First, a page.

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To feel, and courage to redress her wrongs;

To monarchs dignity; to judges fense;
To artists ingenuity and skill;

To me an unambitious mind, content
In the low vale of life, that early felt
A wish for ease and leisure, and ere long

Found here that leifure and that ease I wifh'd.

THE

TAS K.

BOOK V.

ARGUMENT OF THE FIFTH BOOK,

A frosty morning.-The foddering of cattle.-The woodman and his dog.-The poultry.-Whimsical effects of froft at a waterfall.-The Empress of Ruffia's palace of ice.-Amusements of monarchs,-War, one of them. -Wars, whence-And whence monarchy.-The evils of it.-English and French loyalty contrafted.-The Baftille, and a prifoner there.-Liberty the chief recommendation of this country.-Modern patriotism queftionable, and why.-The perifhable nature of the best human inftitutions.-Spiritual liberty not perishable.The flavish state of man by nature.-Deliver him, Deift, if you can. Grace must do it.-The respective merits of patriots and martyrs ftated.-Their different treatment.-Happy freedom of the man whom grace makes free.-His relifh of the works of God.-Address to the Creator.

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THE WINTER MORNING WALK.

'Tis morning; and the fun, with ruddy orb Afcending, fires th' horizon; while the clouds, That crowd away before the driving wind, More ardent as the difk emerges more,

Refemble most some city in a blaze,

Seen through the leaflefs wood. His flanting ray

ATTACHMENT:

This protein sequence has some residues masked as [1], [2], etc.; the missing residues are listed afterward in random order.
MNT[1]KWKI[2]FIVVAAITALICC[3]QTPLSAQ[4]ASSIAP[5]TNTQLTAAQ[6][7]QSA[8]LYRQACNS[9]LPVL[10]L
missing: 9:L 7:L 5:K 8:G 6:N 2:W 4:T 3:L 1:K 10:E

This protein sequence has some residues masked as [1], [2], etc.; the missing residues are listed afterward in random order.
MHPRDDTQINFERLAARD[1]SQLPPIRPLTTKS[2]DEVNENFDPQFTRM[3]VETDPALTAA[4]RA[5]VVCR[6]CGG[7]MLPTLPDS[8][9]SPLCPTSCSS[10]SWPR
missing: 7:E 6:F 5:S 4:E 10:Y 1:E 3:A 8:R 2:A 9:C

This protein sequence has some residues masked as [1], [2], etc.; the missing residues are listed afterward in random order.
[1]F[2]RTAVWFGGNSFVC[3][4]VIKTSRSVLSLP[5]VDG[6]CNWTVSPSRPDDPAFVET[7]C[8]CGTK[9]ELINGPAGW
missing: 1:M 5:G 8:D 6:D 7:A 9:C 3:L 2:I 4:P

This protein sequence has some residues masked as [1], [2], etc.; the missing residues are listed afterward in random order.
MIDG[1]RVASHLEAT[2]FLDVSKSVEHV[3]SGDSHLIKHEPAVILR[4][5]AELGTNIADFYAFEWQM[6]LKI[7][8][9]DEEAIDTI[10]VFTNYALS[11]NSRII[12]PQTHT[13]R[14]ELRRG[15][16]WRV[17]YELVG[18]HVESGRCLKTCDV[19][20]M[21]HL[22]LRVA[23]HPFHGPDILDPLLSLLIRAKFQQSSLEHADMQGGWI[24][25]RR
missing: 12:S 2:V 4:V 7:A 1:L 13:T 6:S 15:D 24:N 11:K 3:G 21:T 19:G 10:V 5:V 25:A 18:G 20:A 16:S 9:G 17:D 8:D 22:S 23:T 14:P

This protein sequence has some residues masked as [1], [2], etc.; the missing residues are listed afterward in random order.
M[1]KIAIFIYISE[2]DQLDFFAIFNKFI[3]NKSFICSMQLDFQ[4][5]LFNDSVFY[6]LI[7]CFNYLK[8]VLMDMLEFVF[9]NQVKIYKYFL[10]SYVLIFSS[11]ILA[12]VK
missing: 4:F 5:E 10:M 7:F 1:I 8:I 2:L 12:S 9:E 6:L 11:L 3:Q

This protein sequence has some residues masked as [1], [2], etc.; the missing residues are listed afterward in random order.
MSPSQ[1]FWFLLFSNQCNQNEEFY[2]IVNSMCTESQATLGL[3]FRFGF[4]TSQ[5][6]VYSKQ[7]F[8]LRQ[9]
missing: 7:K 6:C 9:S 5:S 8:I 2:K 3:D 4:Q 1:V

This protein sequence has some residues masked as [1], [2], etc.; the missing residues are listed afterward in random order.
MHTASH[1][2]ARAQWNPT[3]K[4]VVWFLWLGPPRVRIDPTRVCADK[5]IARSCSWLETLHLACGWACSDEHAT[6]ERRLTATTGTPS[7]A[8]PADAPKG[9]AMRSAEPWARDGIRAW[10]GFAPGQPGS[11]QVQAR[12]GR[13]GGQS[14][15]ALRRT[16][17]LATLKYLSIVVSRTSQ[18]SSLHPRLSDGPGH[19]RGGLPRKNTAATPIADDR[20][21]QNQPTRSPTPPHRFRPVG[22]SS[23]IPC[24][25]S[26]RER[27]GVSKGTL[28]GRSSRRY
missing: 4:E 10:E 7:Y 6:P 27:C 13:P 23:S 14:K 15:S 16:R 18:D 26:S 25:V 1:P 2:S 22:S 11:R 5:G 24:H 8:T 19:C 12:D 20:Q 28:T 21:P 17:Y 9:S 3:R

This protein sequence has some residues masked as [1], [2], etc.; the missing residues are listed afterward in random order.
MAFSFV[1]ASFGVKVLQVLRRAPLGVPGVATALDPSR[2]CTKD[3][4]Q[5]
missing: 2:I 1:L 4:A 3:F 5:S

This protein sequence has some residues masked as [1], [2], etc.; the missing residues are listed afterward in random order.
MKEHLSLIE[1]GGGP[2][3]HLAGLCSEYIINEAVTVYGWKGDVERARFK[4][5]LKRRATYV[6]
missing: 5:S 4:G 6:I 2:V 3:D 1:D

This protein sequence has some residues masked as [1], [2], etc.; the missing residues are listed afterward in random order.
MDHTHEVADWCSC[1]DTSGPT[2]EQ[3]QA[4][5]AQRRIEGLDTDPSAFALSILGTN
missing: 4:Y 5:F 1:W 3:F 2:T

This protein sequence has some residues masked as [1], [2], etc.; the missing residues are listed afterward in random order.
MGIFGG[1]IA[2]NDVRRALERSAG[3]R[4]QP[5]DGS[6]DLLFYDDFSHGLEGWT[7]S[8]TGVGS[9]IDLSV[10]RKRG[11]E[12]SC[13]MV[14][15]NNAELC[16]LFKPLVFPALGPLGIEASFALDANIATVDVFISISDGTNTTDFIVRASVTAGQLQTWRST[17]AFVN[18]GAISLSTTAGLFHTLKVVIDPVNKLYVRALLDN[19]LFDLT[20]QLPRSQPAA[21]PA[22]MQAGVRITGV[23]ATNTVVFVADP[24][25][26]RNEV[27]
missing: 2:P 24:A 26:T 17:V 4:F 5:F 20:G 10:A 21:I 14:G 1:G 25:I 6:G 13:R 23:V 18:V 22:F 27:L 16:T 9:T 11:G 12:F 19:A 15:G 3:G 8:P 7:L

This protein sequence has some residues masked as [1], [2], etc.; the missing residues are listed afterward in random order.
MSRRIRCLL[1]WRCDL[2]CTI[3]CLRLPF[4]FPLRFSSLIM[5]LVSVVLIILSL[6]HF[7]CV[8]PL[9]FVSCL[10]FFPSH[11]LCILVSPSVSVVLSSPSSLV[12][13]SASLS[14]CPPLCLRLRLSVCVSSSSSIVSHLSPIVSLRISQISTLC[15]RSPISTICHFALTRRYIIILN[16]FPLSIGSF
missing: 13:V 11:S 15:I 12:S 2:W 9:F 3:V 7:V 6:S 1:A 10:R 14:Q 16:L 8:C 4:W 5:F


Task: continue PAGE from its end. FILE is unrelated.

Slides ineffectual down the fnowy vale,
And, tinging all with his own rofy hue,
From ev'ry herb and ev'ry spiry blade
Stretches a length of fhadow o'er the field.
Mine, spindling into longitude immense,

In fpite of gravity, and fage remark

That I myself am but a fleeting shade,
Provokes me to a fmile. With eye afkance
I view the muscular proportion'd limb
Transform'd to a lean fhank. The fhapeless pair,
As they defign'd to mock me, at my fide
Take step for step; and, as I near approach
The cottage, walk along the plafter'd wall,
Prepoft'rous fight! the legs without the man.
The verdure of the plain lies buried deep
Beneath the dazzling deluge; and the bents,
And coarfer grafs, upfpearing o'er the reft,
Of late unfightly and unfeen, now fhine
Confpicuous, and, in bright apparel clad
And fledg'd with icy feathers, nod fuperb.
The cattle mourn in corners where the fence'
Screens them, and feem half petrified to sleep
In unrecumbent fadnefs. There they wait
Their wonted fodder; not like hung'ring man,
Fretful if unfupplied; but filent, meek,

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